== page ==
Hackaday Podcast 094: Fake Sun, Hacked Super Mario, Minimum Viable Smart Glasses, And 3D Printers Can’t Do That

Hackaday editors Elliot Williams and Mike Szczys traverse the hackerscape looking for the best the internet had to offer last week. Nintendo has released the new Game & Watch handheld and it’s already been hacked to run custom code. Heading into the darkness of winter, this artificial sun build is one not to miss… and a great way to reuse a junk satellite dish. We’ve found a pair of smartglasses that are just our level of dumb. And Tom Nardi cracks open some consumer electronics to find a familiar single-board computer doing “network security”.

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Hackaday Podcast 093: Hot And Fast Raspberry Pi, Dr. Seuss Drone, M&M Mass Meter, And FPGA Tape Backup

Hackaday editors Mike Szczys and Elliot Williams wrangle the epic hacks that crossed our screens this week. Elliot ran deep on overclocking all three flavors of the Raspberry Pi 4 this week and discovered that heat sinks rule the day. Mike exposes his deep love of candy-coated chocolates while drooling over a machine that can detect when the legume is missing from a peanut M&M. Core memory is so much more fun when LEDs come to play, one tiny wheel is the power-saving secret for a very strange multirotor drone, and there’s more value in audio cassette data transfer than you might think — let this FPGA show you how it’s done.

Take a look at the links below if you want to follow along, and as always, tell us what you think about this episode in the comments!

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Hackaday Podcast 092: Orbital Data By Mail, Human Flight On Styrofoam Wings, And Seven Shades Of E-Ink

Hackaday editors Elliot Williams and Mike Szczys catch the best hacks you may have missed. This week we look at the new Raspberry Pi 400, use computer vision to get ready for geeky Christmas, and decypher a negative-space calendar. We get an answer to the question of what happens if you scale up a styrofoam airplane to human-size. Facebook is locking down VR headset, will hackers break them free? And take an excellent stroll down memory lane to find out what it was like to be a space-obsessed ham at the dawn of personal computers.

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Hackaday Podcast 091: Louisville Exploder, Generating Japanese Joinery, Relay Retrocomputer Rally, And Chop The Robopup

Hackaday editors Mike Szczys and Elliot Williams dig through the greatest hacks that ought not be missed this week. There’s a wild one that flexes engineering skills instead of muscles to beat the homerun distance record with an explosively charged bat. A more elegant use of those engineering chops is shown in a CNC software tool that produces intricate wood joinery without needing an overly fancy machine to fabricate it. If your flesh and blood pets aren’t keeping up with your interests, there’s a new robot dog on the scene that far outperforms its constituent parts which are 3D-printed and of the Pi and Arduino varieties. And just when you thought you’d seen all the craziest retrocomputers, here’s an electromechanical relay based machine that took six years to build (although there’s so much going on here that it should have taken sixteen).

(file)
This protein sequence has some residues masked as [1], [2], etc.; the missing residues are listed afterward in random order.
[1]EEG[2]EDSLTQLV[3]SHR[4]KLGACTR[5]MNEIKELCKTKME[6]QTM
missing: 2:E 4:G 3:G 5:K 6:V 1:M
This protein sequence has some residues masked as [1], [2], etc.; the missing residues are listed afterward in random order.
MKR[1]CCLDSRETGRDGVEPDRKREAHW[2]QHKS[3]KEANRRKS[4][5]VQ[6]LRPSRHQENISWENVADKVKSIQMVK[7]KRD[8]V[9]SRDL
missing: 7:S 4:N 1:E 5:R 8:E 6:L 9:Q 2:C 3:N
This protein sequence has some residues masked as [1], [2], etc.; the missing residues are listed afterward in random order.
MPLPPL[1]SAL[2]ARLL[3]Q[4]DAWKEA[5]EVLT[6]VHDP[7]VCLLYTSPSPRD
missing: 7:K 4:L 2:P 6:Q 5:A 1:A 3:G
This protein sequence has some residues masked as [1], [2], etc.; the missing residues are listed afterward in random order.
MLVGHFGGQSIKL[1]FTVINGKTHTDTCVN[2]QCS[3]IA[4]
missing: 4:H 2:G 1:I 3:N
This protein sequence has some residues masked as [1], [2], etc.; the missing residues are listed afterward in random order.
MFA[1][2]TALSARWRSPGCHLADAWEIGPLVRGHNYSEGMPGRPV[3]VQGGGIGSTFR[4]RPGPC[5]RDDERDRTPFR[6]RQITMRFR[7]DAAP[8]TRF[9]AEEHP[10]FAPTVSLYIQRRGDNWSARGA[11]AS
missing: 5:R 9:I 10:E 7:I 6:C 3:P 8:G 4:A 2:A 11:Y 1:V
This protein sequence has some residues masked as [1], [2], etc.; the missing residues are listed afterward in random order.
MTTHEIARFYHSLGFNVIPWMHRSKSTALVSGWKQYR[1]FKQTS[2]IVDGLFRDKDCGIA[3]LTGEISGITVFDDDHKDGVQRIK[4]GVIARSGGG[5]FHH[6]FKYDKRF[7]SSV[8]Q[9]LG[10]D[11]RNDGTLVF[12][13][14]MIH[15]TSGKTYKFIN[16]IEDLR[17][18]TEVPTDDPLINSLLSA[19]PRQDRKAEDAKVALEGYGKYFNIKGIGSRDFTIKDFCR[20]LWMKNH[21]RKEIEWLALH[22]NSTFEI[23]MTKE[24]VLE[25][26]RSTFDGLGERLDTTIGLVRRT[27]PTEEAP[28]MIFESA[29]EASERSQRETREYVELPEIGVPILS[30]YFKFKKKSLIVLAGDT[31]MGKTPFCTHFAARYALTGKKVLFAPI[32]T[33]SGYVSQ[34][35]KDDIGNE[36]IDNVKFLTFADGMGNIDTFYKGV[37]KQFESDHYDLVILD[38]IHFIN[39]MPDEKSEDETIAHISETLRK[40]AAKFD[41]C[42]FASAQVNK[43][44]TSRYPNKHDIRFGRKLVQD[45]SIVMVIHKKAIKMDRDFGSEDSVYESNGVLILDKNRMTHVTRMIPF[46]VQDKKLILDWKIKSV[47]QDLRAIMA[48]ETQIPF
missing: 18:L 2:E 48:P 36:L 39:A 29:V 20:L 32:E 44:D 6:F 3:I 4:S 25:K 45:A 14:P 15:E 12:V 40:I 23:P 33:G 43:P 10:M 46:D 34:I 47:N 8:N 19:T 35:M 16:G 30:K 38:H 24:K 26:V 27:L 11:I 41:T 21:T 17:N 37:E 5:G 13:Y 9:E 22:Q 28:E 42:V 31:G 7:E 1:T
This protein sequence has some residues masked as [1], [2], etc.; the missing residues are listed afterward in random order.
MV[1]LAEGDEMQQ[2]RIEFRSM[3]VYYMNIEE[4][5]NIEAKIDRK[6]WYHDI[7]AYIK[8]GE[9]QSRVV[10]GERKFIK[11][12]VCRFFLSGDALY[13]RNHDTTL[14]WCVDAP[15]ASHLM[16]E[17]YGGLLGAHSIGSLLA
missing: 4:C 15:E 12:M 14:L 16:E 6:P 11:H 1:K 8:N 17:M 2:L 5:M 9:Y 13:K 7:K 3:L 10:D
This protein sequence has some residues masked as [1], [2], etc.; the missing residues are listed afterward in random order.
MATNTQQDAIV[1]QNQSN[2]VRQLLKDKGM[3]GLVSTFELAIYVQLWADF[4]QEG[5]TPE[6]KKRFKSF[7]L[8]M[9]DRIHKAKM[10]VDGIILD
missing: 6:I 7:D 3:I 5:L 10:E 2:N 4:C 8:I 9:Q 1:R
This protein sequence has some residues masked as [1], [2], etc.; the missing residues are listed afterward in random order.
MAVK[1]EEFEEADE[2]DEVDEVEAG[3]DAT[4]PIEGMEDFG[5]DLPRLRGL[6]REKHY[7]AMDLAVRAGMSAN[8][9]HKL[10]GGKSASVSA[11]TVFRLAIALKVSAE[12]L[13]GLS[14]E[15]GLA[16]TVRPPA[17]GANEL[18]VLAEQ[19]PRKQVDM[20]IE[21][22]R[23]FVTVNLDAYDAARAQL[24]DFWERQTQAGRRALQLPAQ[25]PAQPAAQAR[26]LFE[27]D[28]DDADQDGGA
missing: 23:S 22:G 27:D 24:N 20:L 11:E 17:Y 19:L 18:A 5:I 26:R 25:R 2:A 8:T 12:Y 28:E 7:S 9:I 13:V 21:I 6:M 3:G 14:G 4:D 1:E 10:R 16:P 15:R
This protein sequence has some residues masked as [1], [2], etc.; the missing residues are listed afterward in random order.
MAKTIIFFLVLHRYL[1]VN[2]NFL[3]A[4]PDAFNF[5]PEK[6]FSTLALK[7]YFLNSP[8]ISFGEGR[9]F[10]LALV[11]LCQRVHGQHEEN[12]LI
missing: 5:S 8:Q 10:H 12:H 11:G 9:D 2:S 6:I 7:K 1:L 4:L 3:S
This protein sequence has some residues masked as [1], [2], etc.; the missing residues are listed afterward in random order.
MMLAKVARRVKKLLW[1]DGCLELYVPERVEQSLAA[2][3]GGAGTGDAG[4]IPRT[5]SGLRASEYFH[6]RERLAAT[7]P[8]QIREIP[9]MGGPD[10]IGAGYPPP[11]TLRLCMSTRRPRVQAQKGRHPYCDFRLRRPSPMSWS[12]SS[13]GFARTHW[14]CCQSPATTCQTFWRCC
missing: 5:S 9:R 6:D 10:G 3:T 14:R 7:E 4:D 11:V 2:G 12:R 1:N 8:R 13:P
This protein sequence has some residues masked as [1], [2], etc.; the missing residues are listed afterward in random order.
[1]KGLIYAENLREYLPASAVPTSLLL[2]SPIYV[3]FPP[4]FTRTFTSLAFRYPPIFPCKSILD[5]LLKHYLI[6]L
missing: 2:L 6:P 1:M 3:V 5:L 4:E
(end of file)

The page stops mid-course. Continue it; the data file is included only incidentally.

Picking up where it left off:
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Hackaday Podcast 090: DIY Linux SBC, HDMI CEC, Fake Bluepills, And SCARA Arms

Hackaday editors Elliot Williams and Mike Szczys chat about our favourite hacks from the past week. We start off with a bit of news of the Bennu asteroid and the new Raspberry Pi Compute Module. We drive ourselves crazy trying to understand how bobbin holders on sewing machines work, all while drooling over the mechanical brilliance of a bobbin-winding build. SCARA is the belt and pulley champion of robot arms and this week’s example cleverly uses redundant bearings for better precision. And we wrap up the show looking in on longform articles about the peppering of microcontrollers found on the Bluepill and wondering what breakthroughs are left to be found for internal combustion.

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Hackaday Podcast 089: 770 Potato Battery, Printing Resin Resist, And No-Internet Video Chat

Hackaday editors Mike Szczys and Elliot Williams weigh the hacking gold found across the internet this week. We can’t get over the epic adventure that went into making a battery from 100 pounds of potatoes. It turns out you don’t need Internet for video conferencing as long as you’re within a coupe of kilometers of everyone else. And move over toner transfer method, resin printers want a shot at at-home PCB etching. We’ll take a look at what the Tesla selfie cam is doing under the hood, and lose our marbles over a ball-bearing segment clock that’s defying gravity.

Take a look at the links below if you want to follow along, and as always, tell us what you think about this episode in the comments!

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Hackaday Podcast 088: Flywheel Trebuchet, Thieving Magpies, Hero Engines, And Hypermiling

Hackaday editors Elliot Williams and Mike Szczys riff on the hardware hacks that took the Internet by storm this week. Machining siege weapons out of aluminum? If they can throw a tennis ball at 180 mph, yes please! Welding aficionados will love to see the Hero Engine come together. We dive into the high-efficiency game of hypermiling, and spin up the polarizing topic of the Sun Cycle. The episode wouldn’t be complete without hearing what the game of Go sounds like as a loop sequencer, and how a variable speed cassette player can be abused for the benefit of MIDI lovers the world over.

Take a look at the links below if you want to follow along, and as always, tell us what you think about this episode in the comments!

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